Admissions Rate: 9%
If you want to get in, the first thing to look at is the acceptance rate. This tells you how competitive the school is and how serious their requirements are.
The acceptance rate at United States Naval Academy is 9%. For every 100 applicants, only 9 are admitted.
This means the school is extremely selective. Meeting their GPA requirements and SAT/ACT requirements is very important to getting past their first round of filters and proving your academic preparation. If you don't meet their expectations, your chance of getting is nearly zero.
After crossing this hurdle, you'll need to impress United States Naval Academy application readers through their other application requirements, including extracurriculars, essays, and letters of recommendation. We'll cover more below.
United States Naval Academy GPA Requirements
Many schools specify a minimum GPA requirement, but this is often just the bare minimum to submit an application without immediately getting rejected.
The GPA requirement that really matters is the GPA you need for a real chance of getting in. For this, we look at the school's average GPA for its current students.
Average GPA: 3.88
The average GPA at United States Naval Academy is 3.88.
(Most schools use a weighted GPA out of 4.0, though some report an unweighted GPA. This school did not officially report its average GPA, but we've estimated it here using data from over 1,000 schools.)
With a GPA of 3.88, United States Naval Academy requires you to be near the top of your class, and well above average. Your transcript should show mostly A's. Ideally, you will also have taken several AP or IB classes to show that you can handle academics at a college level.
If you're currently a junior or senior, your GPA is hard to change in time for college applications. If your GPA is at or below the school average of 3.88, you'll need a higher SAT or ACT score to compensate. This will help you compete effectively against other applicants who have higher GPAs than you.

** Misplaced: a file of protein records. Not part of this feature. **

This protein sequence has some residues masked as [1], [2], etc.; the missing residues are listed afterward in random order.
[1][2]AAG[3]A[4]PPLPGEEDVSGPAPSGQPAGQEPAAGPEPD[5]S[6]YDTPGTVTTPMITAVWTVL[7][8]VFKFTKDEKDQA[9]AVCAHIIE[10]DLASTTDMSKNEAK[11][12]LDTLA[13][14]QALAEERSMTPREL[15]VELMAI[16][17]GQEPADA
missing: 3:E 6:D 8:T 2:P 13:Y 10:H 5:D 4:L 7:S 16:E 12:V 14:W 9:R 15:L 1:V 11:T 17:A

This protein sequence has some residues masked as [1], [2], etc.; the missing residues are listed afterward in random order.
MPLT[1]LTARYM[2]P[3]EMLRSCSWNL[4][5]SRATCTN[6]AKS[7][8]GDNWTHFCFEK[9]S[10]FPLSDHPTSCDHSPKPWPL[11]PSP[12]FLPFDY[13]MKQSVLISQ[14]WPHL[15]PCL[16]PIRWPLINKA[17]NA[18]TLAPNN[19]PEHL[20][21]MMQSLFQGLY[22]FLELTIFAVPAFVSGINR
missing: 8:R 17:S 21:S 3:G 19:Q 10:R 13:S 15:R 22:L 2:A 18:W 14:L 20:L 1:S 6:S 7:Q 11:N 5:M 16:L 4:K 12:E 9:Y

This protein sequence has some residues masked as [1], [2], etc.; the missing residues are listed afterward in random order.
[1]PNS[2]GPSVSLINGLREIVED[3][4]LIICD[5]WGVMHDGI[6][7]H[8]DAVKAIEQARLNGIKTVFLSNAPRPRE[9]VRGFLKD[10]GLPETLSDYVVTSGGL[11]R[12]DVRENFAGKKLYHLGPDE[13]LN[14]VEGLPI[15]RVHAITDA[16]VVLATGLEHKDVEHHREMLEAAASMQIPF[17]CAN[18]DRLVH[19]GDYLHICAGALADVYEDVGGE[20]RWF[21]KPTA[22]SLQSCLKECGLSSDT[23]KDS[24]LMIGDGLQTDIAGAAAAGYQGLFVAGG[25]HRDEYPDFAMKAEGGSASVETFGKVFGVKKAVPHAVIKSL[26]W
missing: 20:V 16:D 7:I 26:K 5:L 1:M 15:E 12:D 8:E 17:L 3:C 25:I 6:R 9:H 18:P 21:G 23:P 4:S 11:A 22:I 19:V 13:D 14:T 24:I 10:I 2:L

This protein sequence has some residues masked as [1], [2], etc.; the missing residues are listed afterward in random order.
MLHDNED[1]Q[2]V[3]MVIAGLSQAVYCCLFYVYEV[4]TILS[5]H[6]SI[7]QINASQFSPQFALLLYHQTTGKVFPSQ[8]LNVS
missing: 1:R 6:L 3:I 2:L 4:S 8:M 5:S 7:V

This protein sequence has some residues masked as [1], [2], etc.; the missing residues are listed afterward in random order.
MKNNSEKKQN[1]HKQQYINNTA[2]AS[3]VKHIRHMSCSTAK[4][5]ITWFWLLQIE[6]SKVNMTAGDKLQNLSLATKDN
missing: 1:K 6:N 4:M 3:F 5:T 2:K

SAT and ACT Requirements
Each school has different requirements for standardized testing. Most schools require the SAT or ACT, and many also require SAT subject tests.
You must take either the SAT or ACT to submit an application to United States Naval Academy. More importantly, you need to do well to have a strong application.
United States Naval Academy SAT Requirements
Many schools say they have no SAT score cutoff, but the truth is that there is a hidden SAT requirement. This is based on the school's average score.
Average SAT: 1400 (Old: 1341)
The average SAT score composite at United States Naval Academy is a 1400 on the 1600 SAT scale.
On the old 2400 SAT, this corresponds to an average SAT score of 1341. (According to our records, this school requires only Reading and Math, so this score is out of 1600.)
This score makes United States Naval Academy Competitive for SAT test scores.
United States Naval Academy SAT Score Analysis (New 1600 SAT)
The 25th percentile New SAT score is 1250, and the 75th percentile New SAT score is 1450. In other words, a 1250 on the New SAT places you below average, while a 1450 will move you up to above average.
Here's the breakdown of new SAT scores by section:
|Section||Average||25th Percentile||75th Percentile|
United States Naval Academy SAT Score Analysis (Old 2400 SAT)
The 25th percentile Old SAT score is 1180, and the 75th percentile SAT score is 1380. In other words, a 1180 on the Old SAT places you below average, while a 1380 puts you well above average.
Here's the breakdown of old SAT scores by section:
|Section||Average||25th Percentile||75th Percentile|
SAT Score Choice Policy
The Score Choice policy at your school is an important part of your testing strategy.
United States Naval Academy has the Score Choice policy of "Highest Section."
This is also known as "superscoring." This means that you can choose which SAT tests you want to send to the school. Of all the scores they receive, your application readers will consider your highest section scores across all SAT test dates you submit.
Click below to learn more about how superscoring critically affects your test strategy.
For example, say you submit the following 3 test scores: